4. Active Issues
It’s always a good idea to monitor the active number of issues logged to the help desk. If problems are being solved straight away, then the number of active issues won’t be high.
However, if these problems aren’t being resolved the number of active issues will increase. And that means the number of unhappy customers will grow with it. If this is the case, it should be investigated. It may be an issue with a product, or staff may need retraining.
When working remotely, something like a virtual office phone service can help managers keep in touch with their team. Regular check-ins can help managers see if there are certain areas their staff is struggling with. That way, staff can mention problem areas and work on resolutions – keeping active issues down.
Example of an active issues dashboard – source: Customer Thermometer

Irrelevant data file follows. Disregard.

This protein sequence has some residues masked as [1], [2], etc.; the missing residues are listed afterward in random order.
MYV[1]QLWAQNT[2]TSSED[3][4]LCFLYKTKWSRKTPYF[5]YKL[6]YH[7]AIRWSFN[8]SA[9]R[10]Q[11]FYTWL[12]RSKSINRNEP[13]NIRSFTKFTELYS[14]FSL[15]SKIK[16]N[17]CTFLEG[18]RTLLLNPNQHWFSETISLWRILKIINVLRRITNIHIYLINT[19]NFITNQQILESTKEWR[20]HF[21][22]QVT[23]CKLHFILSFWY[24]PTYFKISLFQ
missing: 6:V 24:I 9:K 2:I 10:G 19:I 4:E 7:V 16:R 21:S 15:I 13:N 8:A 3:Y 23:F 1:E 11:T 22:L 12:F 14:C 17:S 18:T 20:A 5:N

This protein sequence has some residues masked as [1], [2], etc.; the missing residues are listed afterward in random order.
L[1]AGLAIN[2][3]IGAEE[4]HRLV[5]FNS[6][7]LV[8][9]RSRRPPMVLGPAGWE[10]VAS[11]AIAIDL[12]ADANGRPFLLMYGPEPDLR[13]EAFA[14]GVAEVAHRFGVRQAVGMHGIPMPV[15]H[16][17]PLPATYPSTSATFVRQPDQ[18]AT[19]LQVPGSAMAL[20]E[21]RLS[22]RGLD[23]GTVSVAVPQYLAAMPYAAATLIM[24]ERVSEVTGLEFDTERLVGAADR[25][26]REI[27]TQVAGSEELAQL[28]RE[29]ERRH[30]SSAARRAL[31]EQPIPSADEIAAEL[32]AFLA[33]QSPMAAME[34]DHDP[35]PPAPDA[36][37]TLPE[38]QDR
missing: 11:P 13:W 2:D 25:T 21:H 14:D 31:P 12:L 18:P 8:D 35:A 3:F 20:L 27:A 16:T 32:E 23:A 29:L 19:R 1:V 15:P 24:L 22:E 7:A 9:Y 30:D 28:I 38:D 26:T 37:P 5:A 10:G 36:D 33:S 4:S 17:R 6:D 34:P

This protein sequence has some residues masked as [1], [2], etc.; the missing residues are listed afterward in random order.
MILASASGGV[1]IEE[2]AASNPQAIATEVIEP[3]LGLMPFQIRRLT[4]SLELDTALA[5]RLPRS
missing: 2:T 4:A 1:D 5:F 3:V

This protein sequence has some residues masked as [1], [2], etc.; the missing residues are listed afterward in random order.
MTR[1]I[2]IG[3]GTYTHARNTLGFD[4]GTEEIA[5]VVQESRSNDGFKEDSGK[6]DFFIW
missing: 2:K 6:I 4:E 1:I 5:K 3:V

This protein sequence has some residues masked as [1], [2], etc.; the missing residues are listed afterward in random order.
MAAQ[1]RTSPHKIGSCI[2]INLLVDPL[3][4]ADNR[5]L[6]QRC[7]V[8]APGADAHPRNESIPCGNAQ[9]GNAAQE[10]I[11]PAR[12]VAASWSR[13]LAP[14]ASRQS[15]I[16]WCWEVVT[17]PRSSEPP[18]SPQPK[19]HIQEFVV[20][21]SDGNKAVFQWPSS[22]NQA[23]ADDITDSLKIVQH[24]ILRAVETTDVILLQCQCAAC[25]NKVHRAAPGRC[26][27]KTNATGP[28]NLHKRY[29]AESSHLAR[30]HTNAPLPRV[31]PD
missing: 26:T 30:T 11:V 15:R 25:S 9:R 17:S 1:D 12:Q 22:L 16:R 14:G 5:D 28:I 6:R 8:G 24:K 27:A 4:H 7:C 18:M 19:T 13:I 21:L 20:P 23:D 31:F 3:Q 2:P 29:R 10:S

5. Resolved Issues
Adding to the previous point, it’s also a good idea to monitor the number of resolved issues. It will be easier to look at these numbers over a specific amount of time, rather than on a daily basis. Looking at resolved issues also helps to see the biggest problem areas, how hard the customer service team is working, and any trends to stay on top of.
Monitoring resolved issues as a KPI can even help create an effective marketing campaign. This is because you can see the areas where the staff is having successful interactions with people. You can then focus on that area to target in your marketing campaign.
For example, say most questions are being asked and answered on Facebook. You know that’s where a high number of customers are going. The marketing team can then create an ad that targets the customers visiting your Facebook page.